Civilising business

Money cubeI started reading the comments on an FT story about Ed Miliband (£) expecting at least one cogent objection that took to task the actual content of the article. It was about halfway down that I had to remind myself I wasn’t on the Daily Mail website.

Most people with vested interests need reminding that markets are shaped by the context in which they operate. Duncan Weldon says, on the ToUChstone blog, ‘Miliband’s notion that markets ‘don’t just drop down from outer space’ has much in common with Polyani’s idea that markets are not natural phenomena, they are instead shaped by social, cultural and political factors.’

They need also reminding that corporations, like individuals, have to bear responsibility for their actions. Ed Miliband is attempting to address the constant calls by private industry that its responsibilities should be taken out of the taxpayer’s pocket while they simultaneously despise and criticise the public sector and trade union ‘barons’.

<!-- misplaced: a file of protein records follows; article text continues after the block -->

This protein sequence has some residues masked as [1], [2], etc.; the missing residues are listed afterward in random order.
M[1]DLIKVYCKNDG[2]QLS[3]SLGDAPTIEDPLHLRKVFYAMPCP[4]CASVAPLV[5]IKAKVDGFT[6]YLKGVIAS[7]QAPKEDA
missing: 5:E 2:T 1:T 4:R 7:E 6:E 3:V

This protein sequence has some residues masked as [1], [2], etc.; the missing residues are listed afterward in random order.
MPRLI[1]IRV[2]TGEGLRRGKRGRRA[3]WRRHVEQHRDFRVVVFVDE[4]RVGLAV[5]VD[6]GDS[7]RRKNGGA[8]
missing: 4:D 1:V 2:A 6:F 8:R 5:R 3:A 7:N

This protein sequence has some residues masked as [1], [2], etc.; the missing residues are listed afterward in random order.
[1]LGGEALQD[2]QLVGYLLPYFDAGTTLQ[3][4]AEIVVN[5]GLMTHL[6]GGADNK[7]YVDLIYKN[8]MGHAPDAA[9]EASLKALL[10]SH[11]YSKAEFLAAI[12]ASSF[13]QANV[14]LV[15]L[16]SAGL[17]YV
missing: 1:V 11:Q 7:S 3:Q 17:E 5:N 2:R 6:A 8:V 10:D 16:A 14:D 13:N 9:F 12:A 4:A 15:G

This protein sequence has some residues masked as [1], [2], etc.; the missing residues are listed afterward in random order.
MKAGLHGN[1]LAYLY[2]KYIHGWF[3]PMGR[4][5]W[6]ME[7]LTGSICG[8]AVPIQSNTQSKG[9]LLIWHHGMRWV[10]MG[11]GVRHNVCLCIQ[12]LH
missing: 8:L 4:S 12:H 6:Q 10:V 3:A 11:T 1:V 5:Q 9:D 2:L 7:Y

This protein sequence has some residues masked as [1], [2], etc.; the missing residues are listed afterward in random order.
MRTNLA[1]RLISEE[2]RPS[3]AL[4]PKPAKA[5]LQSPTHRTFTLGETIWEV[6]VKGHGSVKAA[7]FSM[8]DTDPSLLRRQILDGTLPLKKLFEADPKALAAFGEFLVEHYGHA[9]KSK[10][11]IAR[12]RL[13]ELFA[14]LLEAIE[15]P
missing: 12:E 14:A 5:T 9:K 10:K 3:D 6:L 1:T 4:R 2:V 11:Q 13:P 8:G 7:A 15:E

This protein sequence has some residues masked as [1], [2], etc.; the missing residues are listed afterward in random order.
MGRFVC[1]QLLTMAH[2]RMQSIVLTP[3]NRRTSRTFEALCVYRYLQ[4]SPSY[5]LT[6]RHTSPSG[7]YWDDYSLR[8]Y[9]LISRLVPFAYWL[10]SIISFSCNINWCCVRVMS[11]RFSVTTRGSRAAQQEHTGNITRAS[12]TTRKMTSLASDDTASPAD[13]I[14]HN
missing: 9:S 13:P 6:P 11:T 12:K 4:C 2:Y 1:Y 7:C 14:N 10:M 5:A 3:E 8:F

Businesses who ignore their social context are not only short-sighted and lacking self-awareness, but arrogant to the interests of their public stakeholders. Weldon’s blog points to Stewart Wood’s argument that the neoliberalism of Thatcher and Blair created under-regulated markets and growing inequality. Cameron’s and Osborne’s model of capitalism has created the longest squeeze on the living standards of ordinary working families in modern history. Energy, banking, housing and training all need better outcomes – all private sector areas.

Most thoughtful people don’t object to anyone making a profit, but corporations should not be allowed to go stomping around like playground bullies. We should try to make the economy work for everyone. The ‘Big Six’, SMEs, and individual bill payers. That’s what we call civilised society.